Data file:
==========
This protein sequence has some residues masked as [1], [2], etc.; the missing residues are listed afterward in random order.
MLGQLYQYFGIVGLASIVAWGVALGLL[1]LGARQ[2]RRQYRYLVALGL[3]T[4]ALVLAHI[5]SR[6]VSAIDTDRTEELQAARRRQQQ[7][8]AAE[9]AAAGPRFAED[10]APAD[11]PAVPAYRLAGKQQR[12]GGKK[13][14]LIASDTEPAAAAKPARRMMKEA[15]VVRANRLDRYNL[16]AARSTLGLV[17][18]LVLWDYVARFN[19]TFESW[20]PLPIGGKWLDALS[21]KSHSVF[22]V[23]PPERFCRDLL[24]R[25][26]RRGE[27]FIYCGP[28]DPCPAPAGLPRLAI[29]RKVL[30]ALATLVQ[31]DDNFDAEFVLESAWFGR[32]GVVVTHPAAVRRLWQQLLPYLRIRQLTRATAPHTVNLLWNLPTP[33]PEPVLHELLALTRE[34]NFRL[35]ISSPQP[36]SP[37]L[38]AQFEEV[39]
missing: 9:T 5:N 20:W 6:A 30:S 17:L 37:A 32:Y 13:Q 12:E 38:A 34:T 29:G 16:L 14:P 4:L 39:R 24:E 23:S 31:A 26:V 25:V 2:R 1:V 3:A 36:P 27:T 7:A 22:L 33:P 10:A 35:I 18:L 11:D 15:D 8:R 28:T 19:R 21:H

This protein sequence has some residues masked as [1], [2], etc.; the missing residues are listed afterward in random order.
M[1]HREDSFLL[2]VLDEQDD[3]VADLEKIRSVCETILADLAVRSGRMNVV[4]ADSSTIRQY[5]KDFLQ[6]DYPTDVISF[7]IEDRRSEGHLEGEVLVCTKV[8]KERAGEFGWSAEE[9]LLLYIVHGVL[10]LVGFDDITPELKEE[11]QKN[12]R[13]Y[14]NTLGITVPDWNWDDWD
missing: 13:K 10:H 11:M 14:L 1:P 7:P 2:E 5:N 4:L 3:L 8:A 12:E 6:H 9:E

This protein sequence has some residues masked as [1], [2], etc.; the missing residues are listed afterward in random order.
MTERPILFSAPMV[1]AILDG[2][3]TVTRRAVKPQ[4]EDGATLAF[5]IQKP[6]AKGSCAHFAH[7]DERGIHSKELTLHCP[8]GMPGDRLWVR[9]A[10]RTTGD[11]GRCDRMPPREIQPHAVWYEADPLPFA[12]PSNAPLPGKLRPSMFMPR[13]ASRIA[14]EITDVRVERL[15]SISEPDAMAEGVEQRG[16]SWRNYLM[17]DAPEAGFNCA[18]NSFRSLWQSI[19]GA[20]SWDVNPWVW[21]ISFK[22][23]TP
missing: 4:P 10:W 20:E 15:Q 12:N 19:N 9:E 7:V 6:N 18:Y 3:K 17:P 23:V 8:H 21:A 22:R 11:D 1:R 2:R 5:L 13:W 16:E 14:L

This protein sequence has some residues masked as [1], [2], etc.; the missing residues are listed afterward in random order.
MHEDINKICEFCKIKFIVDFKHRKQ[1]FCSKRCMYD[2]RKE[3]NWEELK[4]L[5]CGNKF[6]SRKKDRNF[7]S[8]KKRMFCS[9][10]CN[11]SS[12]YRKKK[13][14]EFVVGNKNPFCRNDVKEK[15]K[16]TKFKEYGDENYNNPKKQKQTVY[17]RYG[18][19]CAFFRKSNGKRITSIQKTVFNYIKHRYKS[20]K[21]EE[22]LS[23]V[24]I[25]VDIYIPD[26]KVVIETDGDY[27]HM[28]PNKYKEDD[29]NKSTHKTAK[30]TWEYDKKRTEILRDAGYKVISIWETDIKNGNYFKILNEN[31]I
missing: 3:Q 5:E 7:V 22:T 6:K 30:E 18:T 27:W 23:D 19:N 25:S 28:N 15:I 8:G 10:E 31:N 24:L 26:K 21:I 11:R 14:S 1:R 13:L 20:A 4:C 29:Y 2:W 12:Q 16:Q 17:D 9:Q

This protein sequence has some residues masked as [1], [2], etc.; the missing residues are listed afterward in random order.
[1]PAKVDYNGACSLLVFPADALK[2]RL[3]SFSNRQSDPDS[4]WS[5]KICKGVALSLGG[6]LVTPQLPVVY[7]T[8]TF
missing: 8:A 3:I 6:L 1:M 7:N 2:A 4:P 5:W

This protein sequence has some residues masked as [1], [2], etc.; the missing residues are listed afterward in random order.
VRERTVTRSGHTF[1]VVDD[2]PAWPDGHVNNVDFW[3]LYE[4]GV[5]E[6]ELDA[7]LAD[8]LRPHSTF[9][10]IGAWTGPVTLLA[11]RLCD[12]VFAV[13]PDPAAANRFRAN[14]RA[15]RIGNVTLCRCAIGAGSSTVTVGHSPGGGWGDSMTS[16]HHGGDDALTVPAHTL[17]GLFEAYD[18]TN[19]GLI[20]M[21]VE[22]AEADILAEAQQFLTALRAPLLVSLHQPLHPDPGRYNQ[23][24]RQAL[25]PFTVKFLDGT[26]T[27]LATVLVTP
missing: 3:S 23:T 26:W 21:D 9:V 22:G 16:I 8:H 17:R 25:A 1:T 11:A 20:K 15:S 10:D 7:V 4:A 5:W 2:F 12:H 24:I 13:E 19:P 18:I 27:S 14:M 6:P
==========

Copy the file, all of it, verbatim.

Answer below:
This protein sequence has some residues masked as [1], [2], etc.; the missing residues are listed afterward in random order.
MLGQLYQYFGIVGLASIVAWGVALGLL[1]LGARQ[2]RRQYRYLVALGL[3]T[4]ALVLAHI[5]SR[6]VSAIDTDRTEELQAARRRQQQ[7][8]AAE[9]AAAGPRFAED[10]APAD[11]PAVPAYRLAGKQQR[12]GGKK[13][14]LIASDTEPAAAAKPARRMMKEA[15]VVRANRLDRYNL[16]AARSTLGLV[17][18]LVLWDYVARFN[19]TFESW[20]PLPIGGKWLDALS[21]KSHSVF[22]V[23]PPERFCRDLL[24]R[25][26]RRGE[27]FIYCGP[28]DPCPAPAGLPRLAI[29]RKVL[30]ALATLVQ[31]DDNFDAEFVLESAWFGR[32]GVVVTHPAAVRRLWQQLLPYLRIRQLTRATAPHTVNLLWNLPTP[33]PEPVLHELLALTRE[34]NFRL[35]ISSPQP[36]SP[37]L[38]AQFEEV[39]
missing: 9:T 5:N 20:W 6:A 30:S 17:L 37:A 32:Y 13:Q 12:E 38:A 34:T 29:G 16:L 14:P 4:L 39:R 24:E 23:S 31:A 26:V 25:V 2:R 1:V 3:A 36:P 27:T 7:A 22:L 33:P 10:A 35:I 18:L 11:D 15:D 8:R 28:T 19:R 21:H

This protein sequence has some residues masked as [1], [2], etc.; the missing residues are listed afterward in random order.
M[1]HREDSFLL[2]VLDEQDD[3]VADLEKIRSVCETILADLAVRSGRMNVV[4]ADSSTIRQY[5]KDFLQ[6]DYPTDVISF[7]IEDRRSEGHLEGEVLVCTKV[8]KERAGEFGWSAEE[9]LLLYIVHGVL[10]LVGFDDITPELKEE[11]QKN[12]R[13]Y[14]NTLGITVPDWNWDDWD
missing: 13:K 10:H 11:M 14:L 1:P 7:P 2:E 5:N 4:L 3:L 8:A 12:E 6:H 9:E

This protein sequence has some residues masked as [1], [2], etc.; the missing residues are listed afterward in random order.
MTERPILFSAPMV[1]AILDG[2][3]TVTRRAVKPQ[4]EDGATLAF[5]IQKP[6]AKGSCAHFAH[7]DERGIHSKELTLHCP[8]GMPGDRLWVR[9]A[10]RTTGD[11]GRCDRMPPREIQPHAVWYEADPLPFA[12]PSNAPLPGKLRPSMFMPR[13]ASRIA[14]EITDVRVERL[15]SISEPDAMAEGVEQRG[16]SWRNYLM[17]DAPEAGFNCA[18]NSFRSLWQSI[19]GA[20]SWDVNPWVW[21]ISFK[22][23]TP
missing: 4:P 10:W 20:E 15:Q 12:N 19:N 9:E 7:V 6:N 18:Y 3:K 17:P 23:V 8:H 21:A 22:R 11:D 1:R 2:R 5:L 13:W 16:E 14:L

This protein sequence has some residues masked as [1], [2], etc.; the missing residues are listed afterward in random order.
MHEDINKICEFCKIKFIVDFKHRKQ[1]FCSKRCMYD[2]RKE[3]NWEELK[4]L[5]CGNKF[6]SRKKDRNF[7]S[8]KKRMFCS[9][10]CN[11]SS[12]YRKKK[13][14]EFVVGNKNPFCRNDVKEK[15]K[16]TKFKEYGDENYNNPKKQKQTVY[17]RYG[18][19]CAFFRKSNGKRITSIQKTVFNYIKHRYKS[20]K[21]EE[22]LS[23]V[24]I[25]VDIYIPD[26]KVVIETDGDY[27]HM[28]PNKYKEDD[29]NKSTHKTAK[30]TWEYDKKRTEILRDAGYKVISIWETDIKNGNYFKILNEN[31]I
missing: 3:Q 5:E 7:V 22:T 6:K 30:E 18:T 27:W 23:D 19:N 25:S 28:N 15:I 8:G 10:E 31:N 24:L 26:K 21:I 11:R 14:S 1:R 13:L 20:A 4:C 29:Y 2:W 12:Q 16:Q 17:D 9:Q

This protein sequence has some residues masked as [1], [2], etc.; the missing residues are listed afterward in random order.
[1]PAKVDYNGACSLLVFPADALK[2]RL[3]SFSNRQSDPDS[4]WS[5]KICKGVALSLGG[6]LVTPQLPVVY[7]T[8]TF
missing: 8:A 3:I 6:L 1:M 7:N 2:A 4:P 5:W

This protein sequence has some residues masked as [1], [2], etc.; the missing residues are listed afterward in random order.
VRERTVTRSGHTF[1]VVDD[2]PAWPDGHVNNVDFW[3]LYE[4]GV[5]E[6]ELDA[7]LAD[8]LRPHSTF[9][10]IGAWTGPVTLLA[11]RLCD[12]VFAV[13]PDPAAANRFRAN[14]RA[15]RIGNVTLCRCAIGAGSSTVTVGHSPGGGWGDSMTS[16]HHGGDDALTVPAHTL[17]GLFEAYD[18]TN[19]GLI[20]M[21]VE[22]AEADILAEAQQFLTALRAPLLVSLHQPLHPDPGRYNQ[23][24]RQAL[25]PFTVKFLDGT[26]T[27]LATVLVTP
missing: 3:S 23:T 26:W 21:D 9:V 22:G 16:I 8:H 17:R 25:A 1:T 11:A 20:K 15:S 10:D 7:V 4:A 5:W 2:F 12:H 24:I 13:E 19:P 18:I 27:S 14:M 6:P